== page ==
Fourth Circuit affirms wide jurisdiction of Anti-cybersquatting Act

In Cable News Network LP v, the US Court of Appeals for the Fourth Circuit has ruled that in rem jurisdiction in actions brought under the Anti-cybersquatting Consumer Protection Act (ACPA) may be exercised over a US registered domain name, even if the registrant (i) is situated outside the United States and, (ii) has not registered and/or used it in bad faith.

Cable News Network (CNN) owns rights in the trademark CNN. It brought an in rem action, under the ACPA, against the domain name '', alleging both trademark infringement and dilution. The ACPA allows a trademark owner to sue a domain name itself when it is not possible to obtain personal jurisdiction over the domain name's owner. Lawsuits directed toward property are known as in rem actions and, under the statute, the domain name itself is considered to be the property in dispute.

At the District Court for the Eastern District of Virginia, the Chinese owner of '', Maya Online Broadband Network (HK) Company (Maya), moved to dismiss CNN's action for, among other things, lack of jurisdiction. It argued that it was a Chinese legal entity, the website hosted at the domain name was in Chinese, and it was aimed specifically at Chinese people. These facts, contended Maya, meant that it did not have the requisite amount of contact with the United States to allow the court to exercise in rem jurisdiction. Maya further argued that the exercise of jurisdiction under the ACPA requires evidence of bad-faith registration and/or use.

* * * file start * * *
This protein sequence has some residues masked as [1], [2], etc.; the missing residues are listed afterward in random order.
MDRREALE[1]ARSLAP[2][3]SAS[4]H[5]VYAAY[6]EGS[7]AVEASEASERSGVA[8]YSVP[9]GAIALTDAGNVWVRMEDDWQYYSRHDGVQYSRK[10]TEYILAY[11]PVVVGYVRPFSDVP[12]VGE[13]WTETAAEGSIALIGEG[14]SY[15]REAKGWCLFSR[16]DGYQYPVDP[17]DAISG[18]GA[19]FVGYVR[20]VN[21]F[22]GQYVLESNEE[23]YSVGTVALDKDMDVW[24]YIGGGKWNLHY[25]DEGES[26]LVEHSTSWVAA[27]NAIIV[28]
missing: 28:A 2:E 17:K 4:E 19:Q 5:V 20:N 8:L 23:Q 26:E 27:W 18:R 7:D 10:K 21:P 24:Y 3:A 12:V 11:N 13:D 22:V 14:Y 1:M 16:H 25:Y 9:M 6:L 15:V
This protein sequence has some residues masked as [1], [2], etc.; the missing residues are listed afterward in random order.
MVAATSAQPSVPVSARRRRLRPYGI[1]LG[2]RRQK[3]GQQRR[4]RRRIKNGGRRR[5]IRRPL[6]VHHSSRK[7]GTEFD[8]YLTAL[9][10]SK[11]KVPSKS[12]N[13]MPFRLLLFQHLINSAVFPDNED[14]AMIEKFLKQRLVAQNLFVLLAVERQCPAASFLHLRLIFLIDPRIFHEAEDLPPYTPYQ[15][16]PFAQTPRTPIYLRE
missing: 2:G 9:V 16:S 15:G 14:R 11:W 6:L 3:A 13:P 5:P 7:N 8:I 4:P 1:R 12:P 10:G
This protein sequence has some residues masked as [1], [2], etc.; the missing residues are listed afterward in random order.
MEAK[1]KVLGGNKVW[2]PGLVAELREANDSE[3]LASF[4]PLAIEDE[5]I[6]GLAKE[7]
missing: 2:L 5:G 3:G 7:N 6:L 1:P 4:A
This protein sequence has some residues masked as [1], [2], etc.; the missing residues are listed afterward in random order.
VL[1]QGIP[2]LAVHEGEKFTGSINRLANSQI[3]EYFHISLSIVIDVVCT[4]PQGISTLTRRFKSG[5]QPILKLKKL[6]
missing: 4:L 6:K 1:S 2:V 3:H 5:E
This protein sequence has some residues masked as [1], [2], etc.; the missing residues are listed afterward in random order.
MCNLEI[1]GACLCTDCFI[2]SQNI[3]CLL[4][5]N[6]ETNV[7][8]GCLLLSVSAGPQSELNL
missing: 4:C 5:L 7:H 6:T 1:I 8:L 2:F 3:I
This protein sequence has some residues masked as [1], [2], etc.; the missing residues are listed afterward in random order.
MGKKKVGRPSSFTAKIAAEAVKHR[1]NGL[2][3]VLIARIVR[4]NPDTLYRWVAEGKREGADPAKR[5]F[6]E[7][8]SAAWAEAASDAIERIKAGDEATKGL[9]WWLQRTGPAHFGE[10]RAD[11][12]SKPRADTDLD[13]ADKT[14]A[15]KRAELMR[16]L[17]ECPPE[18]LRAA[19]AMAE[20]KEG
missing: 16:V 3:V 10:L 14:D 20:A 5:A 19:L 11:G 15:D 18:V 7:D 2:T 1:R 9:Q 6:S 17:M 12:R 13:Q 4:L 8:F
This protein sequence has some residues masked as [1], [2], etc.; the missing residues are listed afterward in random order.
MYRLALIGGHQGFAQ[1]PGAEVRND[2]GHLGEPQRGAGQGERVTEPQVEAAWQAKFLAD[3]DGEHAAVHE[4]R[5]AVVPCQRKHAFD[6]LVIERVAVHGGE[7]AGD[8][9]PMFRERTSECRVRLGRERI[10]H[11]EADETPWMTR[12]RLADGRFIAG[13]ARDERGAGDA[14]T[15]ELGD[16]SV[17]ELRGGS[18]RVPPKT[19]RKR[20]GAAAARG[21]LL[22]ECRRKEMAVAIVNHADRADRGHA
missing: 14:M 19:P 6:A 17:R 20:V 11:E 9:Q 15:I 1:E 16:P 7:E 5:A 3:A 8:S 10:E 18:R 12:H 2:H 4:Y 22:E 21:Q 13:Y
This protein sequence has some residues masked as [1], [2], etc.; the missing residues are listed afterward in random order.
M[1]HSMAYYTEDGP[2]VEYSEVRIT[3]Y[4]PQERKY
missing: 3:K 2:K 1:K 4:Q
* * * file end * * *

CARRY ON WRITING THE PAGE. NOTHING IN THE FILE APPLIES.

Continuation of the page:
The district court rejected Maya's arguments and granted CNN summary judgment on the merits of its infringement claim. The domain name was registered with VeriSign - a US-based registry for '.com' domains - and the court held that the exercise of in rem jurisdiction was correct because the action had been filed in VeriSign's place of residence - the United States. The court also held that the requirement of bad faith in the ACPA relates to the substantive element of a cause of action and is not relevant for matters of jurisdiction. Maya appealed.

The Fourth Circuit affirmed the first instance decision in essence but added that the district court need not have addressed the issue of bad faith. It therefore vacated that part of the district court's decision.

Maya has petitioned the Supreme Court for review. The court has denied the application for an emergency stay to prevent the transfer of the domain in the meantime.

Karin Segall, Darby & Darby, New York

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